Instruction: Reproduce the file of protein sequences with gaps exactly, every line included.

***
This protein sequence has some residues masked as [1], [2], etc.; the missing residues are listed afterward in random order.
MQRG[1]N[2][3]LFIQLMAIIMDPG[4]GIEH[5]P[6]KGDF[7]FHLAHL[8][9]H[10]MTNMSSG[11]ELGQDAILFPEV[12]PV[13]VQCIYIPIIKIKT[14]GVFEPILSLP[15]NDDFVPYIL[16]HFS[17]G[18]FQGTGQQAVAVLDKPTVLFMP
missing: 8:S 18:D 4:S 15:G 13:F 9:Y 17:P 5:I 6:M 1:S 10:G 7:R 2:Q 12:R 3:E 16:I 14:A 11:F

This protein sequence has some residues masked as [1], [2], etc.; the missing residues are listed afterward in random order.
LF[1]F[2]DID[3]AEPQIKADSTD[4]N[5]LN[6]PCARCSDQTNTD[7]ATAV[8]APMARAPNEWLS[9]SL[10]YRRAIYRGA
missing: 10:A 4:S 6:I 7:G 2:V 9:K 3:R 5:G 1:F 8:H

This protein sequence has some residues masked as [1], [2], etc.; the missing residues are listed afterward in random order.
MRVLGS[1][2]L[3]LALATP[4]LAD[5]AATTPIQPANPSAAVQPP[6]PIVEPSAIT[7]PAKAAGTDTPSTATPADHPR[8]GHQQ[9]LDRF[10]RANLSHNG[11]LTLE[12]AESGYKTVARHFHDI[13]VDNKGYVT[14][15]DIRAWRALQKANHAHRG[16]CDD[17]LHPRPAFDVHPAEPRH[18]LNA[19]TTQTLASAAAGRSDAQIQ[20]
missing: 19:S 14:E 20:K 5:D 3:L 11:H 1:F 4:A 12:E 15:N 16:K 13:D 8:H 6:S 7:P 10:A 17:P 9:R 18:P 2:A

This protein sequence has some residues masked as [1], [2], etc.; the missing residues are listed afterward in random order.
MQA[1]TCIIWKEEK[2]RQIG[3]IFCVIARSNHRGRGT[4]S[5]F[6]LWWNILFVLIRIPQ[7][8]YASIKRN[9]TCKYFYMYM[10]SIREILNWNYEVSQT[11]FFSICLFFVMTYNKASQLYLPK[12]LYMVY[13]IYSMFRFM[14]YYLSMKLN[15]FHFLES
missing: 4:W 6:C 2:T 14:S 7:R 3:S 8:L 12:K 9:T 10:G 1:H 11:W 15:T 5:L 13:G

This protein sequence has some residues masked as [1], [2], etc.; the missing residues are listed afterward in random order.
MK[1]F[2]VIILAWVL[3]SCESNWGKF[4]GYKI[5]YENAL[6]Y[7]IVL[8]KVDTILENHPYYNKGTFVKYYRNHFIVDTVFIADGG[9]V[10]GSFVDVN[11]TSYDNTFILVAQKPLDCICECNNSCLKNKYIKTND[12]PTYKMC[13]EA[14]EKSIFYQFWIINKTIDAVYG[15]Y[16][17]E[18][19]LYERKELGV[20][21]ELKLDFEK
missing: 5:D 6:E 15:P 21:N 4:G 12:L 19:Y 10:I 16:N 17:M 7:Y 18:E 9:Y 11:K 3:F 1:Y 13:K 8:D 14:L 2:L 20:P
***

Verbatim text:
This protein sequence has some residues masked as [1], [2], etc.; the missing residues are listed afterward in random order.
MQRG[1]N[2][3]LFIQLMAIIMDPG[4]GIEH[5]P[6]KGDF[7]FHLAHL[8][9]H[10]MTNMSSG[11]ELGQDAILFPEV[12]PV[13]VQCIYIPIIKIKT[14]GVFEPILSLP[15]NDDFVPYIL[16]HFS[17]G[18]FQGTGQQAVAVLDKPTVLFMP
missing: 8:S 18:D 4:S 15:G 13:F 9:Y 17:P 5:I 6:M 1:S 10:G 7:R 2:Q 12:R 3:E 16:I 14:A 11:F

This protein sequence has some residues masked as [1], [2], etc.; the missing residues are listed afterward in random order.
LF[1]F[2]DID[3]AEPQIKADSTD[4]N[5]LN[6]PCARCSDQTNTD[7]ATAV[8]APMARAPNEWLS[9]SL[10]YRRAIYRGA
missing: 10:A 4:S 6:I 7:G 2:V 9:K 3:R 5:G 1:F 8:H

This protein sequence has some residues masked as [1], [2], etc.; the missing residues are listed afterward in random order.
MRVLGS[1][2]L[3]LALATP[4]LAD[5]AATTPIQPANPSAAVQPP[6]PIVEPSAIT[7]PAKAAGTDTPSTATPADHPR[8]GHQQ[9]LDRF[10]RANLSHNG[11]LTLE[12]AESGYKTVARHFHDI[13]VDNKGYVT[14][15]DIRAWRALQKANHAHRG[16]CDD[17]LHPRPAFDVHPAEPRH[18]LNA[19]TTQTLASAAAGRSDAQIQ[20]
missing: 19:S 14:E 20:K 5:D 3:L 11:H 1:F 4:A 12:E 15:N 16:K 13:D 8:H 6:S 7:P 10:A 17:P 9:R 18:P 2:A

This protein sequence has some residues masked as [1], [2], etc.; the missing residues are listed afterward in random order.
MQA[1]TCIIWKEEK[2]RQIG[3]IFCVIARSNHRGRGT[4]S[5]F[6]LWWNILFVLIRIPQ[7][8]YASIKRN[9]TCKYFYMYM[10]SIREILNWNYEVSQT[11]FFSICLFFVMTYNKASQLYLPK[12]LYMVY[13]IYSMFRFM[14]YYLSMKLN[15]FHFLES
missing: 4:W 6:C 2:T 14:S 7:R 3:S 8:L 12:K 9:T 10:G 1:H 11:W 15:T 5:L 13:G

This protein sequence has some residues masked as [1], [2], etc.; the missing residues are listed afterward in random order.
MK[1]F[2]VIILAWVL[3]SCESNWGKF[4]GYKI[5]YENAL[6]Y[7]IVL[8]KVDTILENHPYYNKGTFVKYYRNHFIVDTVFIADGG[9]V[10]GSFVDVN[11]TSYDNTFILVAQKPLDCICECNNSCLKNKYIKTND[12]PTYKMC[13]EA[14]EKSIFYQFWIINKTIDAVYG[15]Y[16][17]E[18][19]LYERKELGV[20][21]ELKLDFEK
missing: 5:D 6:E 15:P 21:N 4:G 12:L 19:Y 10:I 16:N 17:M 7:Y 18:E 9:Y 11:K 3:F 1:Y 13:K 8:D 14:L 2:L 20:P